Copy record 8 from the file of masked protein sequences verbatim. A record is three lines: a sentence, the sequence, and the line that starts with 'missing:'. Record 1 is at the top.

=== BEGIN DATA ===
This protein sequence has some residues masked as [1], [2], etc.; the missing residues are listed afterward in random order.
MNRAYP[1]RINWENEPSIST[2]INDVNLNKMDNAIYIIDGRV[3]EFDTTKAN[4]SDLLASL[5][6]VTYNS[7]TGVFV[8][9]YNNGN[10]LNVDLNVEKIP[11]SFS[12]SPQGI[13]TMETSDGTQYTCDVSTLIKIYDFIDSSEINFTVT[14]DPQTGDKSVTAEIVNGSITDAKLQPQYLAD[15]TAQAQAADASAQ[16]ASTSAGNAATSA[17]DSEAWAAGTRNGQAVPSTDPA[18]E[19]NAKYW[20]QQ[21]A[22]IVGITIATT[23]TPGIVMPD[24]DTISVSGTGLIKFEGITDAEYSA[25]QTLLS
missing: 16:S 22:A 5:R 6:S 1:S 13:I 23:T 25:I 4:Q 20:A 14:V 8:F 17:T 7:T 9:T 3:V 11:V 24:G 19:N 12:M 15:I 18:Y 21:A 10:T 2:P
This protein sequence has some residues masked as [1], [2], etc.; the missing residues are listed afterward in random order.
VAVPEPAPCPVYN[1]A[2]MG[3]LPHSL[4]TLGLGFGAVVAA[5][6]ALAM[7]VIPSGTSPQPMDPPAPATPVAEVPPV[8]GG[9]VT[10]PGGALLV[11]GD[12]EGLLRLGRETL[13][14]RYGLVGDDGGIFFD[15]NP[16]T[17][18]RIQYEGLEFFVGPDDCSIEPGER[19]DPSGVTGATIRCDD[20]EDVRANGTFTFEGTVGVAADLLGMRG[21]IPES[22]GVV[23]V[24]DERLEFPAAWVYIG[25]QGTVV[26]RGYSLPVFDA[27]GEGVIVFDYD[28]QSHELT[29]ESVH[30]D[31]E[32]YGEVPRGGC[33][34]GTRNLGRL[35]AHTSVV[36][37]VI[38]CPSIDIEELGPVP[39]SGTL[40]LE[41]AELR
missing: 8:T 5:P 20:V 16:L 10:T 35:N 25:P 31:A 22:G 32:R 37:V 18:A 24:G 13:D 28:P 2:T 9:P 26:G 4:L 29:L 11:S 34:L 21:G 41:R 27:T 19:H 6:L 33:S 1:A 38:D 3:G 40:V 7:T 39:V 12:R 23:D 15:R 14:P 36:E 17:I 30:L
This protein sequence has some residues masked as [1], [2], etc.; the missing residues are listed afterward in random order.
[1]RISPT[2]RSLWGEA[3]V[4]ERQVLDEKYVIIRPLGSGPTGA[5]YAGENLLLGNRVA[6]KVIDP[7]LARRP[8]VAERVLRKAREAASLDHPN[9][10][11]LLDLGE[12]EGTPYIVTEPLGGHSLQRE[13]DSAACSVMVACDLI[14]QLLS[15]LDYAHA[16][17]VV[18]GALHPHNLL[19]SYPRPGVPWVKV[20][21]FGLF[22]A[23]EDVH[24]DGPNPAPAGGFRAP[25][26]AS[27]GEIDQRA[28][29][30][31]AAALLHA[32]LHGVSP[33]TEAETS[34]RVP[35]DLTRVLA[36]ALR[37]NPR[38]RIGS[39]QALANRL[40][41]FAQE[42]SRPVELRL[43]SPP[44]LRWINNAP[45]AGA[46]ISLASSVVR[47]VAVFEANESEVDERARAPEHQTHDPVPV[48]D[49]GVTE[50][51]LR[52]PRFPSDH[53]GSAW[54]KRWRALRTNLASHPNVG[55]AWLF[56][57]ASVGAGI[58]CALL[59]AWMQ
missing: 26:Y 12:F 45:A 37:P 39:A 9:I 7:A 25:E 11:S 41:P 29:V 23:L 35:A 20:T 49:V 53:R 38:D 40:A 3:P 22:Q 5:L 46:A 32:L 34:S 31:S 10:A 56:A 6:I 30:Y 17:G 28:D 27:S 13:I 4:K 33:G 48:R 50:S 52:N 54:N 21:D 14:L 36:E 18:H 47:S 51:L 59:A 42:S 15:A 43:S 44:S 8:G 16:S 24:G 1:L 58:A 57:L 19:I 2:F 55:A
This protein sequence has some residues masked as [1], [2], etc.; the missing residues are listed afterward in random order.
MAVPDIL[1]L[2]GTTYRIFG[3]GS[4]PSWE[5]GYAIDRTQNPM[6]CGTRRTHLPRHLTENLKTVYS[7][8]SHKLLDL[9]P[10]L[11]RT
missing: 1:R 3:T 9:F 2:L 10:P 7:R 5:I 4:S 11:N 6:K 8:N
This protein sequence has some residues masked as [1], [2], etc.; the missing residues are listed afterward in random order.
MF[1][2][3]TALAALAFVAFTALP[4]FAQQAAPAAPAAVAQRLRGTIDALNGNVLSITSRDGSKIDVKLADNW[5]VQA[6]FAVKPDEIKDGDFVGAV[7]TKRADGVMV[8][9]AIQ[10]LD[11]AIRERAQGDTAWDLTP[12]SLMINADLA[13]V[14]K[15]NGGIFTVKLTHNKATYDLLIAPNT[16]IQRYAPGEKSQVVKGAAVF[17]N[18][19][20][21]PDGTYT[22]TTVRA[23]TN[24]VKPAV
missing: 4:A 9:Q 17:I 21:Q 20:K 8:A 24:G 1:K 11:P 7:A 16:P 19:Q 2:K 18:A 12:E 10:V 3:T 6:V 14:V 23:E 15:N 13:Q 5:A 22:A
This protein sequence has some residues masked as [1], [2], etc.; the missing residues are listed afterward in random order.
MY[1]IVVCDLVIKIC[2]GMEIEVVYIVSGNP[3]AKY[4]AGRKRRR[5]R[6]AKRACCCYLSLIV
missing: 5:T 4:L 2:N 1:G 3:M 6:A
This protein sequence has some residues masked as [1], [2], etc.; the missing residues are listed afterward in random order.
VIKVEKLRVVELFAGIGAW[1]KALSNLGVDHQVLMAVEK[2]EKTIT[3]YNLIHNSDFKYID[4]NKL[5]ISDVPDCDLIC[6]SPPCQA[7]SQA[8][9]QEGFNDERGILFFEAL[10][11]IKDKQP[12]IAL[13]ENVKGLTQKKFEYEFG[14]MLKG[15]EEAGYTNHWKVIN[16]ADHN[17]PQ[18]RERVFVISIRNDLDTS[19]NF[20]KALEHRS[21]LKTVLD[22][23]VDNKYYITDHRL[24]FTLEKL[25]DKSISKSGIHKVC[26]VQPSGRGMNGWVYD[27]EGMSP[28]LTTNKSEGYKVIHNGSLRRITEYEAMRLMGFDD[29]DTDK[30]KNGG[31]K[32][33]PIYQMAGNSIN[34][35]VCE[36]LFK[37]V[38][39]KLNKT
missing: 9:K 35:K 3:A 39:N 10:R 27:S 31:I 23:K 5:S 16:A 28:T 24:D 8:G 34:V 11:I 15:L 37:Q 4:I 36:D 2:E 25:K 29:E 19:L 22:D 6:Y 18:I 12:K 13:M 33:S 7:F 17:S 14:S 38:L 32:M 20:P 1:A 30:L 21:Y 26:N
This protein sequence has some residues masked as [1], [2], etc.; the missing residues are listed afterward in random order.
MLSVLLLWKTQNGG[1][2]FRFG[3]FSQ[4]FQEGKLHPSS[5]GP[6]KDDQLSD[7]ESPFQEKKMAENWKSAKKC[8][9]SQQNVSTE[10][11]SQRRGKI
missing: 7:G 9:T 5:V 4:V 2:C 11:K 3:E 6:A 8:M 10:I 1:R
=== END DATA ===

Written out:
This protein sequence has some residues masked as [1], [2], etc.; the missing residues are listed afterward in random order.
MLSVLLLWKTQNGG[1][2]FRFG[3]FSQ[4]FQEGKLHPSS[5]GP[6]KDDQLSD[7]ESPFQEKKMAENWKSAKKC[8][9]SQQNVSTE[10][11]SQRRGKI
missing: 7:G 9:T 5:V 4:V 2:C 11:K 3:E 6:A 8:M 10:I 1:R